Niagara Falls History Museum gifted ‘unprecedented’ artwork donation from former gallery

St. Catharines’ TAG Art Gallery, which closed its doors last fall, has made a sizable donation of historically significant artwork to the museum. Photo credit: City of Niagara Falls/Niagara Falls History Museum


Last week, the City of Niagara Falls announced that the Niagara Falls History Museum has received what it is calling an “unprecedented” donation to its art collection.

A total of 114 historically significant art pieces – ranging from watercolour paintings to historical prints – has been generously donated from TAG Art Gallery in St. Catharines. 

TAG Art Gallery was opened in 2006 by Tom and Frank Goldspink. The brothers have deep local ties to the Niagara region, with their family lineage extending back to a contractor of the first Welland Canal. 

It was their great appreciation for the history of Niagara that led the brothers to build their art collection and eventually open their gallery to the public. Besides their vast historical art collection, a number of local contemporary artists have also been featured on the gallery walls. Sadly, after over 15 years of serving the art community, the TAG Art Gallery closed its doors in the fall of 2022 due to family illness.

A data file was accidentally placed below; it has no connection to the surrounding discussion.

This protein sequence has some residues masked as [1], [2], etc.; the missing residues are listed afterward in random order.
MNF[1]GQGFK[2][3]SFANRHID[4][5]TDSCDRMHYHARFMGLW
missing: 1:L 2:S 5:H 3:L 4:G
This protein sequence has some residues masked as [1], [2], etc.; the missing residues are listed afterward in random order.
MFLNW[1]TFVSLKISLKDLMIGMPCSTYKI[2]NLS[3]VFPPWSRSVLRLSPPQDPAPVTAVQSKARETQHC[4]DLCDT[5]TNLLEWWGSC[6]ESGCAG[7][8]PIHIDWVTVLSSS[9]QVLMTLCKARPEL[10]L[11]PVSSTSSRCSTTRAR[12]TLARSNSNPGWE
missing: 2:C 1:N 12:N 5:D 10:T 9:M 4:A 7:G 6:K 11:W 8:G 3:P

A final farewell from the TAG Gallery website reads, “Thank you to all the patrons, friends and artists for their marvellous support over the years.”

Historically significant pieces have been divided between four local institutions: Niagara Falls Museums, St. Catharines Museum, Brock University, and Niagara-on-the-Lake Museum.  

“We were thrilled and grateful when TAG Art Gallery reached out to ask if the History Museum would be interested in accepting this large donation,” said Suzanne Moase, Head of Museum and Curatorial Services with the City of Niagara Falls. 

“It is not often that we receive such a kind and generous offer of this scale, and we are proud to add it to the Museum’s permanent collection. We are excited to share the collection with our visitors in January 2025 when the OPG temporary gallery is next available.”

The future 2025 exhibit will display various artworks of Niagara Falls which date from the late 1600s to the mid-20th century. Many of these original art pieces, depicting iconic Niagara scenery in watercolour and pencil drawings, were acquired from private individuals living in England that inherited art from a family member who once served in the British military stationed in Canada.

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